If there is one thing that Washingtonian’s have learned in Dan Snyder’s 15+ years as owner of the city’s professional football franchise, it is to not cross the enigmatic owner in any way. Or else.
The latest report of revenge comes from a killed radio show on Snyder’s own ESPN 980. Jason Reid a former Washington Post beat writer, covering the Washington Redskins, was all set to begin his new position as the radio host of the ESPN 980’s newly minted morning show “The Man Cave.” Or at least that was suppose to happen until Snyder got wind of what was going down on his radio station. The show which was scheduled to begin air on Monday morning and was to replace the nationally syndicated “Mike and Mike” in the morning for ESPN 980 listeners, was somehow put on ice, without any notice whatsoever to the listeners.
“Jason Reid has been disliked by [team] management and Dan for years, ever since he was a beat reporter,” says a former Snyder employee familiar with the situation after talking with ex-colleagues. “For the radio guys to go down that path and try to hire him is bold, no question. But, ultimately, Dan wasn’t in the loop on that hiring, and once he got looped in, he made them correct it. For anybody to speculate there was any strategic evil play here, they’re kidding themselves. They’re not strategic with anything at Redskins Park. The evil they do is always reactionary. What happened is, this finally filtered up to Dan, and whenever something like that happened he would blow his stack and say, ‘Correct this or you’re fired!’ He never cares about the trail of bodies left along the way.”
E-mail from Red Zebra CEO Rick Carmean to staffers says that ESPN 980 VP of Programming Chuck Sapienza has resigned
— Dan Steinberg (@dcsportsbog) March 16, 2015
The above tweet from Washington Post columnist Dan Steinberg is a confirmation that the trickle down effect does not stop with Jason Reid and the radio show. The man who hired Reid, ESPN 980 VP of Programming Chuck Sapienza resigned amid all of the controversy. This follows a pattern of Dan Snyder using his checkbook to reward & punish people who cover the Redskins. Just like Snyder has allegedly used his money to make people go away, he used some of that money to buy the loyalty and services of then Washington Post columnist Mike Wilbon by putting him on the team-owned Redskins Broadcast Network in the summer of 1999.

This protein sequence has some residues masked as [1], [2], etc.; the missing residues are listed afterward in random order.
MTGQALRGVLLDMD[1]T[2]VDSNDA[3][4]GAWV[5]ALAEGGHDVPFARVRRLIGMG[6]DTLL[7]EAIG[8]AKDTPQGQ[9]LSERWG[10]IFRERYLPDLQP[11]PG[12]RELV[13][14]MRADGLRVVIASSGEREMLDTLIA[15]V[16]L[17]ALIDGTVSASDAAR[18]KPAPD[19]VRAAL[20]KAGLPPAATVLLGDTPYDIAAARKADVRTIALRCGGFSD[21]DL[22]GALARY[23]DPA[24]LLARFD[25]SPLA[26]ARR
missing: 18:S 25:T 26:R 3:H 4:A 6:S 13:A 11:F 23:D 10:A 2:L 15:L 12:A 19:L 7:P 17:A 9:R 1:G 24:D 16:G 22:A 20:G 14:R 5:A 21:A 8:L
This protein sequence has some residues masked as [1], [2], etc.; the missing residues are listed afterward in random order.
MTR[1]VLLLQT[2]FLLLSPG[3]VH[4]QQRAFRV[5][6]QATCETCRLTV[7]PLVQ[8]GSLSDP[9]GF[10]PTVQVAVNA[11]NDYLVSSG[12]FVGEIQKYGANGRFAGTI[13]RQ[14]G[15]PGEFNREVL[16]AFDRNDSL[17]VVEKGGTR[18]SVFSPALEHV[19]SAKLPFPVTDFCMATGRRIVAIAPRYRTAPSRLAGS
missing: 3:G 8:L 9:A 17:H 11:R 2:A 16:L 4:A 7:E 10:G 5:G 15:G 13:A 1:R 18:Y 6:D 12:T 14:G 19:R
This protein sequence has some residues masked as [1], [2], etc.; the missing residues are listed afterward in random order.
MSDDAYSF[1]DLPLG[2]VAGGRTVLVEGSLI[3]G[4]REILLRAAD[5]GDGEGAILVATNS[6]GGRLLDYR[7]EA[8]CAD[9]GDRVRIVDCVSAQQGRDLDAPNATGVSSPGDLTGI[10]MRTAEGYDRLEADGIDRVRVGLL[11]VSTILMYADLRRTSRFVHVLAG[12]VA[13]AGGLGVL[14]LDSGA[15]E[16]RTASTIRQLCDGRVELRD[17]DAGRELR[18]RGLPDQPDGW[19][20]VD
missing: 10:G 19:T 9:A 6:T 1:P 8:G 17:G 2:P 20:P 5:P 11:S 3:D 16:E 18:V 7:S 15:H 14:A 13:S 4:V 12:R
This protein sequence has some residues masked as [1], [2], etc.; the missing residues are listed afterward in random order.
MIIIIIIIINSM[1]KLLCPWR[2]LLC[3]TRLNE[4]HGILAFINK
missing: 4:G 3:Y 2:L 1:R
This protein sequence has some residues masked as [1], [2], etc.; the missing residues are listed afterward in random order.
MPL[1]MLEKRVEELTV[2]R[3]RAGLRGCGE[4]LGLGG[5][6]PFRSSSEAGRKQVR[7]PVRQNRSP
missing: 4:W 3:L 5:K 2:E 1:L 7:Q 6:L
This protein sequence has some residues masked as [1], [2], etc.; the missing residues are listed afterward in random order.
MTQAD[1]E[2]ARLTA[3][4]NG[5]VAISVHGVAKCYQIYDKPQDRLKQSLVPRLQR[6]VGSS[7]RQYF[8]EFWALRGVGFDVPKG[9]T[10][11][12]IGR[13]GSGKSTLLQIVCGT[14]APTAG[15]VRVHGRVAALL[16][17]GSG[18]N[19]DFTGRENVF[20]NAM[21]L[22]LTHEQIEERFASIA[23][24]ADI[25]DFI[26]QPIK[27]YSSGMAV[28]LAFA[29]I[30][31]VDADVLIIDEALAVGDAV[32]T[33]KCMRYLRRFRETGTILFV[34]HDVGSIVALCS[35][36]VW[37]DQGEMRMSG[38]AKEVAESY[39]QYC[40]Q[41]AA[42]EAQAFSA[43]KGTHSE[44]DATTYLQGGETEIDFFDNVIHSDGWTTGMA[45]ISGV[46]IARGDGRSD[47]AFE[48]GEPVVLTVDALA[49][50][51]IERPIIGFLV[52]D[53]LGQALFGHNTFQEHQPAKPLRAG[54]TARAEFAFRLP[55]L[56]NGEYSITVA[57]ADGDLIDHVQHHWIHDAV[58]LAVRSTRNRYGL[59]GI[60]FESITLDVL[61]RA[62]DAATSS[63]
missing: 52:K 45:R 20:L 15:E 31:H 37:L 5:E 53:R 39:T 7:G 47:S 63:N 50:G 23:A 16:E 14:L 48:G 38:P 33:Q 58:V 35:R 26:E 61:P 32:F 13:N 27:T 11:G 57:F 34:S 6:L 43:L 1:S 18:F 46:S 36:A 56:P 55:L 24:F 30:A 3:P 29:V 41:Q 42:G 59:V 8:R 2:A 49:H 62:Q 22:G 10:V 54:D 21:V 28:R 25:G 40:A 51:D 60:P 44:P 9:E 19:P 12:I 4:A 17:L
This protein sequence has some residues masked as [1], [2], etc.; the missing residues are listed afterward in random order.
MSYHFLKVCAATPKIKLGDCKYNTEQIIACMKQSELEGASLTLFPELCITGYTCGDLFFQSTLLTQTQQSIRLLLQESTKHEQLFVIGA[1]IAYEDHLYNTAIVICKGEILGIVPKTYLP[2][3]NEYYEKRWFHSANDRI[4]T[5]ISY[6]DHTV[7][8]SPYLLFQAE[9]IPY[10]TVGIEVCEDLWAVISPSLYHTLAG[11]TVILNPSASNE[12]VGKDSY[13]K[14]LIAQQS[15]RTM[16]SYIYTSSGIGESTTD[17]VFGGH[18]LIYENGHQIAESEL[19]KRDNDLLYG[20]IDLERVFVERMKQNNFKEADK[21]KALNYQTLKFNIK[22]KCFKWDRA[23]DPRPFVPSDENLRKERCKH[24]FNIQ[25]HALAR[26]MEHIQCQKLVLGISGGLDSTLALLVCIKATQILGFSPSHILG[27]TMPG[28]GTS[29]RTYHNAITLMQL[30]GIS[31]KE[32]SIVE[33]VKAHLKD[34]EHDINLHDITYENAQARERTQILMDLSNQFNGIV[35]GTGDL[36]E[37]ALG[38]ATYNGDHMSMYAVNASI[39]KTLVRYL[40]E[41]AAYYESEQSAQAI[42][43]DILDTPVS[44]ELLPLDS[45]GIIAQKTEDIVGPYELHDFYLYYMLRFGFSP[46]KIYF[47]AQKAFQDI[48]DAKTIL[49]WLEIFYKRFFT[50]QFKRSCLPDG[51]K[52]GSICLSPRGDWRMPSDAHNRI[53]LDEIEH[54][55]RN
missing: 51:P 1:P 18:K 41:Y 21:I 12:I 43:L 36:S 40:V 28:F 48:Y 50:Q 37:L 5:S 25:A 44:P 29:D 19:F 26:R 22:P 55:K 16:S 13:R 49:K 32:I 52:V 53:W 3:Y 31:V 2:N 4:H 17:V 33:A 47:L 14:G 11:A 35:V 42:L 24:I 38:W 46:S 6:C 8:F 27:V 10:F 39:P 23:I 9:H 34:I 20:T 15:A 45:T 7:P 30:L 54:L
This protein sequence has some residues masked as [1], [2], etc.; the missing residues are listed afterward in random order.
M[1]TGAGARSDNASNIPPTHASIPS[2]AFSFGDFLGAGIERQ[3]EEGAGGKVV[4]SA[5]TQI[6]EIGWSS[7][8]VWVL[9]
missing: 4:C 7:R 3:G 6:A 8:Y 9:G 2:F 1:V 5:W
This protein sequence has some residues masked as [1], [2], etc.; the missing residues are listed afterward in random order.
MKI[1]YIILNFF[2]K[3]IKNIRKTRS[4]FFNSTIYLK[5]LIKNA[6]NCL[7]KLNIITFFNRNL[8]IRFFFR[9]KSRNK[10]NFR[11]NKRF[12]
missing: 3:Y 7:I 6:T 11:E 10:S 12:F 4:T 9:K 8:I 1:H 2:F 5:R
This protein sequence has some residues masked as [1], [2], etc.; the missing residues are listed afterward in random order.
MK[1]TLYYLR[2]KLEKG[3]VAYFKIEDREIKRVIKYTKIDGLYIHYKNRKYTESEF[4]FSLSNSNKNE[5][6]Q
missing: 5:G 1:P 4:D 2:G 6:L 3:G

Longtime WTEM host Steve Czaban, for example, had a reputation as one of the more honest appraisers of the Redskins in D.C. media—meaning he did a whole lot of bashing—before Snyder took over the station. Czaban lost his job hosting The Joe Gibbs Show on WTEM after the 2004 season, when Gibbs was perturbed by the lack of reverence. (During one Czaban broadcast a laugh track was inserted into a package from a Gibbs press conference.)
In 2006, team management got Czaban suspended by its “media partner” Comcast SportsNet Mid-Atlantic, where he moonlighted on fall weekends for Redskins postgame TV shows.
This is not the first time that Snyder has tried to pull this Gestapo style control of the media surrounding his Redskins, and it most certainly won’t be the last.
@dcsportsbog Dan, well the Junkies must not listen to ‘Inside The Locker Room’. Tell them to try that drama elsewhere. #BULLCRAP
— Brian Mitchell (@BmitchliveCSN) March 16, 2015